Morris from America Review - Bed Burrito

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Morris from America Review



Morris from America:

Quite often we see coming of age comedies follow the same tropes. The protagonist falls in love with a girl, gets his heart-broken, doesn’t usually fit in and indulges himself in drugs along with other vices which he later learns doesn’t make him happy ultimately arriving at the conclusion of how he should grow in life. Most times these dramatic devices come across as boring predictable studies where we see ourselves for the millionth time within a character where much like most of our lives is not very interesting. Writer/Director Chad Hartigan incorporates the same elements that’s present in coming of age films but without the feelings of guilt, judgement or pretension. It simply works through marvelous writing that one can tell comes from the mind of an idealist who’s always happy to show everyone the excitement he feels.


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Morris from America is a film that resounds with Hartigan’s enjoyment. Hartigan creates a character reflecting his own childhood through the eyes of a 13 year African-American boy named Morris, played charmingly by Markees Christmas, a young YouTuber in real life who doesn’t carry around the fictitious weight that many young professional actors would perhaps bring to the table. Played alongside him is his father Curtis portrayed by lovable funny man Craig Robinson (The Office and Hot Tub Time Machine) The supporting cast consists of Morris’ love interest Katrin (Lina Keller) and his hip German teacher Inka (Carla Juri) known from the gross out dramady Wetlands.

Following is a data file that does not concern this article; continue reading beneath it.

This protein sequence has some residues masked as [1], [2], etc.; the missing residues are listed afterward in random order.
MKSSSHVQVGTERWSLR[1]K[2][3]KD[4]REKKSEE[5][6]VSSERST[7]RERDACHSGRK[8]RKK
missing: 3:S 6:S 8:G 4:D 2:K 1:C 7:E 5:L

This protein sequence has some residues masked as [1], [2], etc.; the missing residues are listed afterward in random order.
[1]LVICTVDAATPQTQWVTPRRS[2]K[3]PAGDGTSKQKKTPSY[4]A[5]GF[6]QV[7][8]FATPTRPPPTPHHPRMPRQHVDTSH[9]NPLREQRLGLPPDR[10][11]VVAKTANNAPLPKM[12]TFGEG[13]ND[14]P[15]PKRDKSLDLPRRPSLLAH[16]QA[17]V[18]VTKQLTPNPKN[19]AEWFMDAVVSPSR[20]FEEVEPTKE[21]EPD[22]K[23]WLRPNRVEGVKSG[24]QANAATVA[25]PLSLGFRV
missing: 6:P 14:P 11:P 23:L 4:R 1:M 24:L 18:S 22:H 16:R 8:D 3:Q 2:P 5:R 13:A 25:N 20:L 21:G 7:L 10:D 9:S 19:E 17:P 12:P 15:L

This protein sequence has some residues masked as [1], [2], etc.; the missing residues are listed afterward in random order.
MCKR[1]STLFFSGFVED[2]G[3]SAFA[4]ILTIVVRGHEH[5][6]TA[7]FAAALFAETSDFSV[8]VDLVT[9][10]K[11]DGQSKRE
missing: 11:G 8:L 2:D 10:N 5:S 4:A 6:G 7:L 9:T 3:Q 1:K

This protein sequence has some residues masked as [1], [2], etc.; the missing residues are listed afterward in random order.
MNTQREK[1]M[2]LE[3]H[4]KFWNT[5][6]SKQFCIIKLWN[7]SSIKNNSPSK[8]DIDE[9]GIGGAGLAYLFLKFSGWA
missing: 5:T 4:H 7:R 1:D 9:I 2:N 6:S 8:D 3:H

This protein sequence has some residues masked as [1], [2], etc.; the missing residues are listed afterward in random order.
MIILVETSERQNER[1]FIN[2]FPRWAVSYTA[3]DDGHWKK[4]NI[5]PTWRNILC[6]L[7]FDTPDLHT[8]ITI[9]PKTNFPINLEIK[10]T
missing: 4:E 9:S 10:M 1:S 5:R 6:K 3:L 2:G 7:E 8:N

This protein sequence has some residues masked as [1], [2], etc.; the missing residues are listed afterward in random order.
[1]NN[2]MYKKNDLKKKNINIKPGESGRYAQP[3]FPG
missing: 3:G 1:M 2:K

Morris is placed with the unpleasant task of not just simply being moved out of his neighborhood but placed in an entirely different country altogether. Now living in Germany due to his father coaching a soccer team, Morris tries to blend in to a foreign land as an American hip hop gangsta wannabe. In his adventures he stumbles across a love interest who introduces him to a world of late night debauchery. To my great pleasure the film never depicts drug or alcohol consumption amongst minors as negative traits but rather natural ones that we all encounter in our journey of growth. Every joke hits its mark. Every character has their own unique trait. Nobody feels like a shallow resemblance of  themselves. Morris from America certainly had the trappings of being yet another wacky coming of ager with the slight twist of being set in Germany as its main punchline. Through Hartigan’s writing and Christmas chewing up the scenery with all the fun he was having alongside Robinson projecting his lovable fat guy every man persona, the team delivers a very consumable popcorn comedy that follows the conventions of its genre in a non condescending way leaving me delightfully happy until the very end. Morris from America will be releasing wide on August 19th.




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